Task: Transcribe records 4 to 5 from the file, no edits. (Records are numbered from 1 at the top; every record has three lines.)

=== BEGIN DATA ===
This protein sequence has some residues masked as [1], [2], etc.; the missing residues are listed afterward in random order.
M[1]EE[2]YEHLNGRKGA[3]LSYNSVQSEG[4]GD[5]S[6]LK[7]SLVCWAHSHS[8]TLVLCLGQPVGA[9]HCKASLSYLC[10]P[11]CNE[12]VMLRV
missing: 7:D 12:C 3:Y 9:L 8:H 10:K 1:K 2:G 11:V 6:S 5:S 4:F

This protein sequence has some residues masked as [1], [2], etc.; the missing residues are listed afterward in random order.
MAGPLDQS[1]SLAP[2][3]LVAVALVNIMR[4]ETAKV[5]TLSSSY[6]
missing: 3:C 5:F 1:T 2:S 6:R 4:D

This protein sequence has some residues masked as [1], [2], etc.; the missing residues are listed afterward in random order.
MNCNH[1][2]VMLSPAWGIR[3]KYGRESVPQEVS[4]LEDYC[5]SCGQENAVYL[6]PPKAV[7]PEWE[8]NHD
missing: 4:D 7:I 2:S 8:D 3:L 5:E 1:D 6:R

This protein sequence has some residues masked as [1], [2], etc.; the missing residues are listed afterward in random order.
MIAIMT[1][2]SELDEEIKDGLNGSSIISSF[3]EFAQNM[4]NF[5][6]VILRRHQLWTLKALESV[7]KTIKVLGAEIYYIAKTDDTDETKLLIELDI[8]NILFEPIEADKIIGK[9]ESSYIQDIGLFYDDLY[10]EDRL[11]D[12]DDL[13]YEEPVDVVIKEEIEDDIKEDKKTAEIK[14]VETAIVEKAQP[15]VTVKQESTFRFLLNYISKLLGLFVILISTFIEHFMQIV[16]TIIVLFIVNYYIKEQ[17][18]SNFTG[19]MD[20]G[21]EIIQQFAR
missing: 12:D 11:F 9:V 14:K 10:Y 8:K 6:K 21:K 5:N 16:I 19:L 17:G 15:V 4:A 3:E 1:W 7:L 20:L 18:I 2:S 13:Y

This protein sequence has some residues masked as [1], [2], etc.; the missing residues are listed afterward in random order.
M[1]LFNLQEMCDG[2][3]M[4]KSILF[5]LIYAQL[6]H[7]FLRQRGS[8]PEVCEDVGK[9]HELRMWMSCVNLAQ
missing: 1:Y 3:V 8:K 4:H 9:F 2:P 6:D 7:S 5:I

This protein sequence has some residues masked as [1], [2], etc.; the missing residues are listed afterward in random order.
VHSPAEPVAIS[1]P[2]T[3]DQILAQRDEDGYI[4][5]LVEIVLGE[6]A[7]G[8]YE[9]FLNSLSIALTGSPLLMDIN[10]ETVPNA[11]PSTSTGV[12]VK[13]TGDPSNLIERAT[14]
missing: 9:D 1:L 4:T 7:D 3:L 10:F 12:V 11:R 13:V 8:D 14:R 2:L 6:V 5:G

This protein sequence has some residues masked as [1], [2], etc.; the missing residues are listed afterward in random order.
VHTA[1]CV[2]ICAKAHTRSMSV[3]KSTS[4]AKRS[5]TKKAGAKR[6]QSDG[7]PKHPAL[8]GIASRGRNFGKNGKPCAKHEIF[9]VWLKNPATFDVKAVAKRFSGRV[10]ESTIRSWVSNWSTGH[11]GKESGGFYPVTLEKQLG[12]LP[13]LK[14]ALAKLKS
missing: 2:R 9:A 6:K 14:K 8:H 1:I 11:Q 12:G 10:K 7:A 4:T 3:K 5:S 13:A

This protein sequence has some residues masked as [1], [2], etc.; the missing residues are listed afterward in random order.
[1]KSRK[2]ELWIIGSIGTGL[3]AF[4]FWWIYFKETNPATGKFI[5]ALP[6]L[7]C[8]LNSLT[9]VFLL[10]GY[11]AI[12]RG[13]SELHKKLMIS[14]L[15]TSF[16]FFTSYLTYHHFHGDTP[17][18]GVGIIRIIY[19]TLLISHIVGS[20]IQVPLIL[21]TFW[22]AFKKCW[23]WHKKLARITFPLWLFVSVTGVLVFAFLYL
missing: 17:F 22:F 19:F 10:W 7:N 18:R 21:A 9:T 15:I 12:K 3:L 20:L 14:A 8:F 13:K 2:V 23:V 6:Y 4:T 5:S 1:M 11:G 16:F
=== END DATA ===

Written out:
This protein sequence has some residues masked as [1], [2], etc.; the missing residues are listed afterward in random order.
MIAIMT[1][2]SELDEEIKDGLNGSSIISSF[3]EFAQNM[4]NF[5][6]VILRRHQLWTLKALESV[7]KTIKVLGAEIYYIAKTDDTDETKLLIELDI[8]NILFEPIEADKIIGK[9]ESSYIQDIGLFYDDLY[10]EDRL[11]D[12]DDL[13]YEEPVDVVIKEEIEDDIKEDKKTAEIK[14]VETAIVEKAQP[15]VTVKQESTFRFLLNYISKLLGLFVILISTFIEHFMQIV[16]TIIVLFIVNYYIKEQ[17][18]SNFTG[19]MD[20]G[21]EIIQQFAR
missing: 12:D 11:F 9:V 14:K 10:Y 8:K 6:K 21:K 5:N 16:I 19:L 17:G 15:V 4:A 3:E 1:W 7:L 20:L 18:I 2:S 13:Y

This protein sequence has some residues masked as [1], [2], etc.; the missing residues are listed afterward in random order.
M[1]LFNLQEMCDG[2][3]M[4]KSILF[5]LIYAQL[6]H[7]FLRQRGS[8]PEVCEDVGK[9]HELRMWMSCVNLAQ
missing: 1:Y 3:V 8:K 4:H 9:F 2:P 6:D 7:S 5:I